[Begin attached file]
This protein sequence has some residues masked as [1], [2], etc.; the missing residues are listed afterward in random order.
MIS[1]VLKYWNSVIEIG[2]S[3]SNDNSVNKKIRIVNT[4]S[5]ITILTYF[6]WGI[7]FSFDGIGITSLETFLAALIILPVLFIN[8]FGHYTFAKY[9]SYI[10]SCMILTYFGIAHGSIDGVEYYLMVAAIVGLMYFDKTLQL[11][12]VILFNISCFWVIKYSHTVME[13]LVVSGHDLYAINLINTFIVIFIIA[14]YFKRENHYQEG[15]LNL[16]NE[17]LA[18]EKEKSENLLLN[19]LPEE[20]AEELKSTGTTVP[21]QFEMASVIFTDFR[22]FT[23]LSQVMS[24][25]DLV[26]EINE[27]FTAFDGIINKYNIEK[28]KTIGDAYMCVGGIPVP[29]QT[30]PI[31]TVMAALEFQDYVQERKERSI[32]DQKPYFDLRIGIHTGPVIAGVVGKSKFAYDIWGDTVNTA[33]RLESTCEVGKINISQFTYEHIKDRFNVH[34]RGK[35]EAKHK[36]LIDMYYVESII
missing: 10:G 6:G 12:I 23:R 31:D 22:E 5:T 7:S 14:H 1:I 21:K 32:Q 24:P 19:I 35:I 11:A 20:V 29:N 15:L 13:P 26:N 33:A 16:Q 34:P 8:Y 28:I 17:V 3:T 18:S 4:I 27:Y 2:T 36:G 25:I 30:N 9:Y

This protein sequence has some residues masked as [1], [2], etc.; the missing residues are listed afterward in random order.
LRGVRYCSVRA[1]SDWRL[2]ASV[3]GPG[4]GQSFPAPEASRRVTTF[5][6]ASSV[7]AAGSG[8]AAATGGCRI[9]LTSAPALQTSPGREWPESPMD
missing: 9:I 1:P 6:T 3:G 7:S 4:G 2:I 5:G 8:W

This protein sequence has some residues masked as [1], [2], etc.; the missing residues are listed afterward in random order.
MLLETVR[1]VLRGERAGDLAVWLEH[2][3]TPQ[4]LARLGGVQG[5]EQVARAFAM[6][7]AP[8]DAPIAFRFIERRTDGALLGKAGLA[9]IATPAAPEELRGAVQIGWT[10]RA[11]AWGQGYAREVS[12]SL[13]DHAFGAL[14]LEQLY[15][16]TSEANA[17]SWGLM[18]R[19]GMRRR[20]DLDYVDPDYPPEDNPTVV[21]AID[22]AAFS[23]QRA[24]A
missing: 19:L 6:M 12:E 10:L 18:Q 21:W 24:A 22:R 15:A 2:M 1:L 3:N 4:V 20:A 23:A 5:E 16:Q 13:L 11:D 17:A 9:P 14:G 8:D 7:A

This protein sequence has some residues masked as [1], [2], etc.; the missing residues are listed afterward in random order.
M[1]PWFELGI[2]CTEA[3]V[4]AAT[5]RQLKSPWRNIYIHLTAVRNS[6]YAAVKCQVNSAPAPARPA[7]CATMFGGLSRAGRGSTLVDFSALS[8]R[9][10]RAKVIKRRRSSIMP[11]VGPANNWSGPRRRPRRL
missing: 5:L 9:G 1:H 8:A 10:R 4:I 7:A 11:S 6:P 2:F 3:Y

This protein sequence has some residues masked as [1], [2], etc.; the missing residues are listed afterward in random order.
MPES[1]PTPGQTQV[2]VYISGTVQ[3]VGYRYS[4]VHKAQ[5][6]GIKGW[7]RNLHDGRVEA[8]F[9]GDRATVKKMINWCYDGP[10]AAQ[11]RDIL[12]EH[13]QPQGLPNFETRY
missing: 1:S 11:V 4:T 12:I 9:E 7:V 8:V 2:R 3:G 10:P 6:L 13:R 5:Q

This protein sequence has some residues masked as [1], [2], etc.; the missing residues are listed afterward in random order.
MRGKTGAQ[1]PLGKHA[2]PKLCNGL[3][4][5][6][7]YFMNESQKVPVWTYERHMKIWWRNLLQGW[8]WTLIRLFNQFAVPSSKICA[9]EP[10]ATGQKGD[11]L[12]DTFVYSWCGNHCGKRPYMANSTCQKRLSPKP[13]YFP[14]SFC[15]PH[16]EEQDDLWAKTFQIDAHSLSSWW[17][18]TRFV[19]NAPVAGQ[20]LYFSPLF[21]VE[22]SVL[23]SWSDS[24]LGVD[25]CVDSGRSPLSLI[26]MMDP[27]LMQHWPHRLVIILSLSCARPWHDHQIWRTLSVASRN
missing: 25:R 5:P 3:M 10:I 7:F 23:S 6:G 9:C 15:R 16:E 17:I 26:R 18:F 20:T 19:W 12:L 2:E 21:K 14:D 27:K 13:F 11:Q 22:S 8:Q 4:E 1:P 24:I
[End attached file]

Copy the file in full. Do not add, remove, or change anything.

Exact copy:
This protein sequence has some residues masked as [1], [2], etc.; the missing residues are listed afterward in random order.
MIS[1]VLKYWNSVIEIG[2]S[3]SNDNSVNKKIRIVNT[4]S[5]ITILTYF[6]WGI[7]FSFDGIGITSLETFLAALIILPVLFIN[8]FGHYTFAKY[9]SYI[10]SCMILTYFGIAHGSIDGVEYYLMVAAIVGLMYFDKTLQL[11][12]VILFNISCFWVIKYSHTVME[13]LVVSGHDLYAINLINTFIVIFIIA[14]YFKRENHYQEG[15]LNL[16]NE[17]LA[18]EKEKSENLLLN[19]LPEE[20]AEELKSTGTTVP[21]QFEMASVIFTDFR[22]FT[23]LSQVMS[24][25]DLV[26]EINE[27]FTAFDGIINKYNIEK[28]KTIGDAYMCVGGIPVP[29]QT[30]PI[31]TVMAALEFQDYVQERKERSI[32]DQKPYFDLRIGIHTGPVIAGVVGKSKFAYDIWGDTVNTA[33]RLESTCEVGKINISQFTYEHIKDRFNVH[34]RGK[35]EAKHK[36]LIDMYYVESII
missing: 10:G 6:G 12:I 23:R 31:D 22:E 5:T 7:S 14:H 1:I 21:K 32:Q 24:P 19:I 35:I 11:A 20:V 29:N 15:L 13:P 26:N 33:A 16:Q 34:P 8:Y 28:I 17:V 3:T 18:S 4:I 27:Y 2:T 36:G 25:I 30:N 9:Y

This protein sequence has some residues masked as [1], [2], etc.; the missing residues are listed afterward in random order.
LRGVRYCSVRA[1]SDWRL[2]ASV[3]GPG[4]GQSFPAPEASRRVTTF[5][6]ASSV[7]AAGSG[8]AAATGGCRI[9]LTSAPALQTSPGREWPESPMD
missing: 9:I 1:P 6:T 3:G 7:S 4:G 2:I 5:G 8:W

This protein sequence has some residues masked as [1], [2], etc.; the missing residues are listed afterward in random order.
MLLETVR[1]VLRGERAGDLAVWLEH[2][3]TPQ[4]LARLGGVQG[5]EQVARAFAM[6][7]AP[8]DAPIAFRFIERRTDGALLGKAGLA[9]IATPAAPEELRGAVQIGWT[10]RA[11]AWGQGYAREVS[12]SL[13]DHAFGAL[14]LEQLY[15][16]TSEANA[17]SWGLM[18]R[19]GMRRR[20]DLDYVDPDYPPEDNPTVV[21]AID[22]AAFS[23]QRA[24]A
missing: 19:L 6:M 12:E 10:L 18:Q 21:W 24:A 22:R 15:A 2:M 1:L 3:N 4:V 20:A 23:A 5:E 16:Q 13:L 11:D 17:A 9:P 14:G 8:D 7:A

This protein sequence has some residues masked as [1], [2], etc.; the missing residues are listed afterward in random order.
M[1]PWFELGI[2]CTEA[3]V[4]AAT[5]RQLKSPWRNIYIHLTAVRNS[6]YAAVKCQVNSAPAPARPA[7]CATMFGGLSRAGRGSTLVDFSALS[8]R[9][10]RAKVIKRRRSSIMP[11]VGPANNWSGPRRRPRRL
missing: 5:L 9:G 1:H 8:A 10:R 4:I 7:A 11:S 6:P 2:F 3:Y

This protein sequence has some residues masked as [1], [2], etc.; the missing residues are listed afterward in random order.
MPES[1]PTPGQTQV[2]VYISGTVQ[3]VGYRYS[4]VHKAQ[5][6]GIKGW[7]RNLHDGRVEA[8]F[9]GDRATVKKMINWCYDGP[10]AAQ[11]RDIL[12]EH[13]QPQGLPNFETRY
missing: 1:S 11:V 4:T 12:I 9:E 7:V 8:V 2:R 3:G 10:P 6:L 13:R 5:Q

This protein sequence has some residues masked as [1], [2], etc.; the missing residues are listed afterward in random order.
MRGKTGAQ[1]PLGKHA[2]PKLCNGL[3][4][5][6][7]YFMNESQKVPVWTYERHMKIWWRNLLQGW[8]WTLIRLFNQFAVPSSKICA[9]EP[10]ATGQKGD[11]L[12]DTFVYSWCGNHCGKRPYMANSTCQKRLSPKP[13]YFP[14]SFC[15]PH[16]EEQDDLWAKTFQIDAHSLSSWW[17][18]TRFV[19]NAPVAGQ[20]LYFSPLF[21]VE[22]SVL[23]SWSDS[24]LGVD[25]CVDSGRSPLSLI[26]MMDP[27]LMQHWPHRLVIILSLSCARPWHDHQIWRTLSVASRN
missing: 25:R 5:P 3:M 10:I 7:F 23:S 6:G 9:C 15:R 16:E 17:I 26:R 18:F 20:T 19:W 12:L 2:E 21:K 14:D 27:K 13:F 11:Q 22:S 8:Q 4:E 1:P 24:I